Bank-loan investments are often lumped together with high-yield bonds in asset-allocation discussions because the companies that borrow via the senior-loan market often have below-investment-grade ratings. Most bank-loan funds cluster in credits rated BB, B, and below B. The trade-off, of course, is that both high-yield bonds and bank loans are more sensitive to what's going on in the economy. The reason is straightforward: Investors reasonably assume that weak economic conditions will make it harder for low-quality borrowers to make good on their debts. In 2008, for example, the average high-yield bond fund in Morningstar's database lost 27%, while the average bank-loan fund shed 30% of its value. In 2018's fourth quarter, as jitters about a weakening economy roiled the stock market and high-quality bonds surged, the typical bank-loan fund in Morningstar's database lost 3.4%.
So, why monkey with bank loans, or high-yield bonds, for that matter? To be sure, I don't consider the bank-loan category a must-have; retired investors could reasonably stick with stocks, high-quality bonds, and a small cash stake to meet their spending needs and call it a day. (My "minimalist" bucket portfolios are geared toward investors who would like to do just that.) But the ability to pick up a slightly higher yield is one attraction; bank-loan investments pay higher yields than high-quality bonds to compensate for their extra credit risk. Bank loans offer an additional feature that makes them attractive in periods of rising interest rates, rising inflation, or both. Specifically, the rates on these loans reset at regular intervals, in line with prevailing interest rates. That means that in contrast with other bonds, whose prices typically decline when yields trend up, bank-loan investments might even gain in such an environment. In the first quarter of 2018, for example, when interest-rate jitters spooked the bond and stock markets, the average bank-loan fund mustered a small gain.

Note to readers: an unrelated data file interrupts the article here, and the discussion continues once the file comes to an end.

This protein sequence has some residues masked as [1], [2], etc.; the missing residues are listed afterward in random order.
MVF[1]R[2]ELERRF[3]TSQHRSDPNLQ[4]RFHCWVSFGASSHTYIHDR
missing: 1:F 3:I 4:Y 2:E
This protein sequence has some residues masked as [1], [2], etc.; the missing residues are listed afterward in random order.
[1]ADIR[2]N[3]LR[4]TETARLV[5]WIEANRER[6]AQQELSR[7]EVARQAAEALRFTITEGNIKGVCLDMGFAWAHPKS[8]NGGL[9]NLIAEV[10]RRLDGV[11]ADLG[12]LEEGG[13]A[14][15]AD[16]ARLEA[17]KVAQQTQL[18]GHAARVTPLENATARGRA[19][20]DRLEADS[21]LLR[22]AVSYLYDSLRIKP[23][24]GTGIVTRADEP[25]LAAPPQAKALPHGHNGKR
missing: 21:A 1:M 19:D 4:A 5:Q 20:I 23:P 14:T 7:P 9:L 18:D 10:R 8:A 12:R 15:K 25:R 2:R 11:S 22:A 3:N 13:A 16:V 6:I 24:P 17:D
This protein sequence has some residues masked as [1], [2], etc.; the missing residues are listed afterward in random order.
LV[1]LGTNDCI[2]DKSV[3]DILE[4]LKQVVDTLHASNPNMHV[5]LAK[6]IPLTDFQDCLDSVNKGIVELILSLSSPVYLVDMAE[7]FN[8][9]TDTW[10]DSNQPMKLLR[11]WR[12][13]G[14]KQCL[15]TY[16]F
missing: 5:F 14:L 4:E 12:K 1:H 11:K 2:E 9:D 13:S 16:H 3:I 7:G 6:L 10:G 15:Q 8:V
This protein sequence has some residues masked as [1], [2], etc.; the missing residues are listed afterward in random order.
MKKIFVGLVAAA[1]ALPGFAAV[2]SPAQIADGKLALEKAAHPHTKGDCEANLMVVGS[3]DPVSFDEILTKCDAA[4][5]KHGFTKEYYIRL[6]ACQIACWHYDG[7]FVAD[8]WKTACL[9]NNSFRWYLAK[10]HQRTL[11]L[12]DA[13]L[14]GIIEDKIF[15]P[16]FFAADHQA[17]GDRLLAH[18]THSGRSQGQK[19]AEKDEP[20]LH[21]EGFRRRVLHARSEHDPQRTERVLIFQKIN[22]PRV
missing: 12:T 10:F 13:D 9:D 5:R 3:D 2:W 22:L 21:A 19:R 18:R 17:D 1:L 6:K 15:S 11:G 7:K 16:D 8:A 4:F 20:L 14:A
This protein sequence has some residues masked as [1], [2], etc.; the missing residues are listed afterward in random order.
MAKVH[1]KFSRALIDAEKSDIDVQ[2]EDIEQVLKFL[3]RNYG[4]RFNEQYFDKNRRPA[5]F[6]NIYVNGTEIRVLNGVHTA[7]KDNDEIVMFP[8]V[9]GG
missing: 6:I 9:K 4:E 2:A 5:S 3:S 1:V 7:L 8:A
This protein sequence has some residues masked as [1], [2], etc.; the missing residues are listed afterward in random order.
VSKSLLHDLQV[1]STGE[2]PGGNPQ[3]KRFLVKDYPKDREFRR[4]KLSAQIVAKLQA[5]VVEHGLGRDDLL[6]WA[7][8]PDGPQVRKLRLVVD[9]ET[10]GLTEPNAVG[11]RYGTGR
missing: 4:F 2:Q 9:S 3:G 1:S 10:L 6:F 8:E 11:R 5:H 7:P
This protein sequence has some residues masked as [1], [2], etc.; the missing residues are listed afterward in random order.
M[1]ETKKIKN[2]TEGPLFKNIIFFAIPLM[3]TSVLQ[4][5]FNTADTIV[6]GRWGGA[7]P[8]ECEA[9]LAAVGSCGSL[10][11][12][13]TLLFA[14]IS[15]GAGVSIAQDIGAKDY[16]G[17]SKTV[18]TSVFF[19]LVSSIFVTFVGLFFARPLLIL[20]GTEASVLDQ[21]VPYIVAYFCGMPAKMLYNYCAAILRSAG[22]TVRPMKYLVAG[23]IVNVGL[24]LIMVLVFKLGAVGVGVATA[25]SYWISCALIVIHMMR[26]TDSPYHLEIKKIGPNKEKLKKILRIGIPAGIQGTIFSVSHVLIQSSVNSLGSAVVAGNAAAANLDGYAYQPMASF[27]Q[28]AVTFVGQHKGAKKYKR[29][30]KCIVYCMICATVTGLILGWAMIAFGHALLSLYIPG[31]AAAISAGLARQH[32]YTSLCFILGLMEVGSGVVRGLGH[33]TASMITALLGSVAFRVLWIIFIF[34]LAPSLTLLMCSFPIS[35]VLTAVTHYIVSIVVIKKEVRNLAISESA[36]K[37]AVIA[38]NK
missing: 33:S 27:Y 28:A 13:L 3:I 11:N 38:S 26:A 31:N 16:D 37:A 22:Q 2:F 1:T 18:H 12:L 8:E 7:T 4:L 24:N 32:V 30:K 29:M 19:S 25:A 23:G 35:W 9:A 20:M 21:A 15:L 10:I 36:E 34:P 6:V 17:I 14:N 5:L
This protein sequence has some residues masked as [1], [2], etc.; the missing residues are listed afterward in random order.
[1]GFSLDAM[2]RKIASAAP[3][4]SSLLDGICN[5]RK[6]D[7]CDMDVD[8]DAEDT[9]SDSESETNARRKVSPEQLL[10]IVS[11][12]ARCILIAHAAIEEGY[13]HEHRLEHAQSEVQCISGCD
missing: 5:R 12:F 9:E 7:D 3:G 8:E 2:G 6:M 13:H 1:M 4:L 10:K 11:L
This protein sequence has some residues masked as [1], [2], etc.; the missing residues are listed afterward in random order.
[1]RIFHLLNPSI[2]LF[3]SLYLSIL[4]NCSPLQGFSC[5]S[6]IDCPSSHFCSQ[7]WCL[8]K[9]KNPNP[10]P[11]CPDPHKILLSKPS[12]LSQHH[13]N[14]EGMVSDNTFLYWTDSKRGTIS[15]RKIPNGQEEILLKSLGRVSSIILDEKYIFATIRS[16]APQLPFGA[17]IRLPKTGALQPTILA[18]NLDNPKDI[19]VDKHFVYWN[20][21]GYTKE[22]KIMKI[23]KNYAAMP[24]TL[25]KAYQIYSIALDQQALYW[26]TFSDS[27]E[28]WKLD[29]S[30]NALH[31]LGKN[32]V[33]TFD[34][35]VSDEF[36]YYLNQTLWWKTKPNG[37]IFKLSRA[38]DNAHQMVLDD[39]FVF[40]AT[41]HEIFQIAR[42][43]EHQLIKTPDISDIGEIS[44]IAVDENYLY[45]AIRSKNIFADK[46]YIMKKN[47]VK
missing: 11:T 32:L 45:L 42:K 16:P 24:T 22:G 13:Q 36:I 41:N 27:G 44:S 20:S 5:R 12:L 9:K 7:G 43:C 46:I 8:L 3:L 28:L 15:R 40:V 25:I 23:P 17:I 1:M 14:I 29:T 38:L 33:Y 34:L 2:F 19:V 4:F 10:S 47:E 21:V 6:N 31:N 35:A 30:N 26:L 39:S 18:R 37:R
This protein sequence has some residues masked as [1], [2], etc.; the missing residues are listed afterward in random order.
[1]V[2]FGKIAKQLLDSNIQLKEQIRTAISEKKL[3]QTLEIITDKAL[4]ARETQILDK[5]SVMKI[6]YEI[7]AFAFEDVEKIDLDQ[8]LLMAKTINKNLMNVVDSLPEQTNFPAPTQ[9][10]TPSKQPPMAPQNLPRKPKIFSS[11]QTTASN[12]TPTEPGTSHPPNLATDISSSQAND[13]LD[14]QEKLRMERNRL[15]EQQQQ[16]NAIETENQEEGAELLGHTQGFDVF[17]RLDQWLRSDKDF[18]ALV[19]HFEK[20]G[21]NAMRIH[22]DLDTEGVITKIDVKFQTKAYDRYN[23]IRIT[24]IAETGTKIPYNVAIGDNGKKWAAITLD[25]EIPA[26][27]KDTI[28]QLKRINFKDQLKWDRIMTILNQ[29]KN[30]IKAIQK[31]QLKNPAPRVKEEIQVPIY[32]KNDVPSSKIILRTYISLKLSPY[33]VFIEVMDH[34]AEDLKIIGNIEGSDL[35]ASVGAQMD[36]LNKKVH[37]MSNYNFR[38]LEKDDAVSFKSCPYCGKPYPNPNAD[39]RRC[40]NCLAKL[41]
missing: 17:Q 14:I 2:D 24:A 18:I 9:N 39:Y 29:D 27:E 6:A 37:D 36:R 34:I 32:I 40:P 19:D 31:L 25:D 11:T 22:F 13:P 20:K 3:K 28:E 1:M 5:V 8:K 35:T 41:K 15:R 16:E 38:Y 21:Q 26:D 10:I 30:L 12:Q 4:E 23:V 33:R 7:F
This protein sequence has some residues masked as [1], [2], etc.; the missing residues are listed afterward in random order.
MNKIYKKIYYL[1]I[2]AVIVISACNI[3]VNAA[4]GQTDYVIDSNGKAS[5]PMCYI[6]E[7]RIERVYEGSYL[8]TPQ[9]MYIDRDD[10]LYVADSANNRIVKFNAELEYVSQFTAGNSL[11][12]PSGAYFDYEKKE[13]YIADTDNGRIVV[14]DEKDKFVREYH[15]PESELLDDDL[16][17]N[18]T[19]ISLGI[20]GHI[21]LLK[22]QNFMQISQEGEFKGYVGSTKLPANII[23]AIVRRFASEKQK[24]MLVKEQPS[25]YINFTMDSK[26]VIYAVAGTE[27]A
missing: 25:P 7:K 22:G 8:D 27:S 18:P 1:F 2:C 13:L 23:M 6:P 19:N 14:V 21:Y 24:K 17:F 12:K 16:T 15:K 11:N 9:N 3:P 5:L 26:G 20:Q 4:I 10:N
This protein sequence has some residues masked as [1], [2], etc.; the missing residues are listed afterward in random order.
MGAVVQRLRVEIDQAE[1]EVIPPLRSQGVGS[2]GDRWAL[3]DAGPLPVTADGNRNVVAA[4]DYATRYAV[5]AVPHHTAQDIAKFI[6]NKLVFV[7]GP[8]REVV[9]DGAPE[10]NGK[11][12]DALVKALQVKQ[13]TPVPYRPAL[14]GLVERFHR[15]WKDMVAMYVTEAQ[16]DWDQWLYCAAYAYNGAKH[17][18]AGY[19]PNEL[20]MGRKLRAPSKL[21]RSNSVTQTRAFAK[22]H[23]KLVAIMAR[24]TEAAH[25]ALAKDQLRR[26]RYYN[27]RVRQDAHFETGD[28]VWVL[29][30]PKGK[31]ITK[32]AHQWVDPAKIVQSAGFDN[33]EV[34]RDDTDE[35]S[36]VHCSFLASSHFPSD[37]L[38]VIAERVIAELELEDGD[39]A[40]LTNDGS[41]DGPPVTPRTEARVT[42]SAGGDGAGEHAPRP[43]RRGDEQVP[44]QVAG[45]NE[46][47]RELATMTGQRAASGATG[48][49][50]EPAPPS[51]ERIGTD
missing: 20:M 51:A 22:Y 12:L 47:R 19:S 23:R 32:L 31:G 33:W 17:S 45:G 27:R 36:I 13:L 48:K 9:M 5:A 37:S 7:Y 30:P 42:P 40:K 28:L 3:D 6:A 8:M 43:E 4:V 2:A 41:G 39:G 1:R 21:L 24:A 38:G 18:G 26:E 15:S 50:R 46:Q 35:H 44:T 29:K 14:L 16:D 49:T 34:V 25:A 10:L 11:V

The Case for a (More) Conservative Option
Some market watchers have recently been sounding alarm bells about the bank-loan market. A weakening economy would, of course, affect lower-rated credits as a group, including bank-loan investments and high-yield bonds. But critics are also concerned about the bank-loan market in particular, owing to concerns about liquidity, the issuance of bank loans with weak covenants (or lender protections), and an explosion of issuance overall.
Against that backdrop, it makes sense for investors who own bank-loan investments to steer clear of the riskier entrants in the category, which typically offer tantalizing yields relative to their higher-quality, lower-risk counterparts. Fidelity Floating Rate High Income had historically been one of the most conservative options in the category, maintaining a high cash stake and shying away from the lowest-quality loans. Yet Morningstar senior analyst Eric Jacobson notes that the fund's risk profile isn't out of line with its peers these days; specifically, he says that manager Eric Mollenhauer has trimmed cash and increased its exposure to lower-quality credits such that the fund's credit-rating breakdown is now roughly in line with its average category peers. As further evidence that the fund has begun to take more risks, Jacobson points to the fact that its yield is now fairly close to the category average, whereas it was once notably lower. Nonetheless, he still considers it a solid moderate option, thanks largely to its competent management and strong research resources.
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Christine Benz does not own (actual or beneficial) shares in any of the securities mentioned above. Find out about Morningstar’s editorial policies.